Older guys love them, too: I loved the article [Mike Seely, "Chasing the Young," December 11] but must disagree in one respect. Your article states that [WB11's] target audience is "younger females." I am a 48-year-old conservative male that you typically describe as a major network viewer. Which I was, until I stumbled onto Melanie and Kathryn. Now I am an addict -- I don't miss them if at all possible. In fact, I don't watch much prime-time TV at all. But I come runnin' at 9 p.m. every night just to catch my "TV girlfriends," as my wife calls 'em. On another note: I have a vacation home on Bull Shoals Lake. I only get one channel, KOLR-TV (Channel 10) out of Springfield, where Melanie's twin sister Melissa is the weekend anchor. It's like getting a "Melanie fix" while down there.
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Grant me this wish: If I had my druthers, I'd rather watch a voluptuous young female read the news about a crack addict who shot a liquor-store owner in north St. Louis than [someone in] a bad toupee read the same news. Somehow I get lost in the real news with the subliminal! Thanks, WB11, for bringing Howard Stern's show to the evening news.
Watch the language: Your cover story "Feed the Beast" [Mike Seely, December 4] certainly was a cold blast on the heated topic of college-basketball recruiting from the St. Louis area. Knowing that thousands of high-school students with ready access to your free paper would be reading the piece, was it really necessary for the story to include the unedited version of Mike Seely's writing, including his vision of what losing recruiters end up doing? Just because we now all know what Mike Seely does after a bad day at the office, it doesn't make for appropriate reading by high-school students, much less the general public. Also appalling is reading in the same story the unedited quotes from AAU Gators coach Mike Martin, which include his eloquent words of wisdom "I don't think the guy from SLU [Soderberg] knows his ass from first base" and "Had they signed Blake Ahearn, they'd have sold 100 season tickets. I'm not gonna go down there and watch some fucker from Minnesota who's average." It's just a shame your paper seems more interested in being toilet paper than a newspaper.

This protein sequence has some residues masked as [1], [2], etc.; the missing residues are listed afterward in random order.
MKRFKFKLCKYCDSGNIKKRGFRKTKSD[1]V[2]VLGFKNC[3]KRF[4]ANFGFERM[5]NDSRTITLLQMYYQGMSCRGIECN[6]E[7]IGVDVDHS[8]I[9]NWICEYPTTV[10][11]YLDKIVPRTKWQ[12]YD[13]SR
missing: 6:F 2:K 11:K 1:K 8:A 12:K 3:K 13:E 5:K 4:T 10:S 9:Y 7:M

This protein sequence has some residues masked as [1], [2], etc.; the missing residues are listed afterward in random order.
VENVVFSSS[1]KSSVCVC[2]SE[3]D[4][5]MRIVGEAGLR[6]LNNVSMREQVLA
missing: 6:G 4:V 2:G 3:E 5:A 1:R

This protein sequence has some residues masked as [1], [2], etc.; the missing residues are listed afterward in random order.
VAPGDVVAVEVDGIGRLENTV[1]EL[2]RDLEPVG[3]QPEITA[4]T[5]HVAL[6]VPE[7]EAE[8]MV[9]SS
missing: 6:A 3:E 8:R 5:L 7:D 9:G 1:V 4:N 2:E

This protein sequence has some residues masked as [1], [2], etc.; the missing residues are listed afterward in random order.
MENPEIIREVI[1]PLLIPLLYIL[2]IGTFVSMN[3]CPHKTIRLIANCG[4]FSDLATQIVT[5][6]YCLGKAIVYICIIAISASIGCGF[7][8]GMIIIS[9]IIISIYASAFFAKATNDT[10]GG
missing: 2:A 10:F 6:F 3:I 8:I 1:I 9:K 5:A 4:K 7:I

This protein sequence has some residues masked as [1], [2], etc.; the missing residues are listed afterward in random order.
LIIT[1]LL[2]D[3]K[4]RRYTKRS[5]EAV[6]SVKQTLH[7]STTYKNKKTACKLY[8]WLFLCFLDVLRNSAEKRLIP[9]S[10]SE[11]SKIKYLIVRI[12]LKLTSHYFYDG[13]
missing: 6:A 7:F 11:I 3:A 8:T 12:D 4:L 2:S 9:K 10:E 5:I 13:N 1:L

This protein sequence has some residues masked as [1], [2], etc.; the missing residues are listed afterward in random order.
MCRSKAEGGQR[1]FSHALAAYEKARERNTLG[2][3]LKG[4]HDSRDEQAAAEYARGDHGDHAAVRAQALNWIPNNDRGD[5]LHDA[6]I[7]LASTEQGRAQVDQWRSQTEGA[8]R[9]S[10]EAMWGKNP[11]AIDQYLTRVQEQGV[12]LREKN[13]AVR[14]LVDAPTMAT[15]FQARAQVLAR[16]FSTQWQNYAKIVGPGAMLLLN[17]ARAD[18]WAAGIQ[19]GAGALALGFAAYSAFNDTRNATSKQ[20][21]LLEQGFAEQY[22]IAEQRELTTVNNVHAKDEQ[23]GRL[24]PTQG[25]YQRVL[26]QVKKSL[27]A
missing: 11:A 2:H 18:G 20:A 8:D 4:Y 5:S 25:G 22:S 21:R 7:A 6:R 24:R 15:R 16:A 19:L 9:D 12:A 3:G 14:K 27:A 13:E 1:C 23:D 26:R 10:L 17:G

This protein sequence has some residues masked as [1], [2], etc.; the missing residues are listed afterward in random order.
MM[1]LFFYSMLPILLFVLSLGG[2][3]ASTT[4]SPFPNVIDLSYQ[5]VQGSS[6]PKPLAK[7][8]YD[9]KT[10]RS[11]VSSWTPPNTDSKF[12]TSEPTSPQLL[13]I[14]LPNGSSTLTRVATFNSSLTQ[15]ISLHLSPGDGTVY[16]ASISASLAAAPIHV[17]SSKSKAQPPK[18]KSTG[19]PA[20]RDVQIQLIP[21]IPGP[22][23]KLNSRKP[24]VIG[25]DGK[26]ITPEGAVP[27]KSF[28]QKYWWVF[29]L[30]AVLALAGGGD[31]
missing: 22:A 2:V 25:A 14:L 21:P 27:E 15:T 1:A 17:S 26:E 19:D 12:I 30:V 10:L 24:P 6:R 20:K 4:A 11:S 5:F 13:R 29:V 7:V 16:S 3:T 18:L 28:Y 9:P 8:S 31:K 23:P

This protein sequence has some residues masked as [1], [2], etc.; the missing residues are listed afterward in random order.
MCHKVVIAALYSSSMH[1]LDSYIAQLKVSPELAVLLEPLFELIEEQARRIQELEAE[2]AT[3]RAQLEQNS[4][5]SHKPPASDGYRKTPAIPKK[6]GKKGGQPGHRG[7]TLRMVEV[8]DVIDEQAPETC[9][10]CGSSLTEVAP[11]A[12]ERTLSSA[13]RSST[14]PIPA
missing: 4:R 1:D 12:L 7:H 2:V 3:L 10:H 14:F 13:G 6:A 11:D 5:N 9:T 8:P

Block that vulgarity: Generally I found your article quite interesting. However, while the subject matter may be of great interest to my son, who is on one of the freshman basketball teams at DeSmet, I have no intention of showing it to him because of the gratuitous vulgarity. Needless to say, I would be a fool to think that he is unaware of such terms or that he would be unable to grasp the image which you sought to convey with the Hustler magazine reference. But was all that necessary or even appropriate? I think not. You and your superiors knew, or should have known, that a sizable percentage of your readership of this article would be of high-school age. So was the point just to show how cool you were, that you could use curse words and crude sexual references (as well as some rather indecipherable metaphors) and get away with it? Big deal -- that goes on in the RFT all the time. What's next? A throwaway line about strippers in a review of the children's-theater program in Florissant?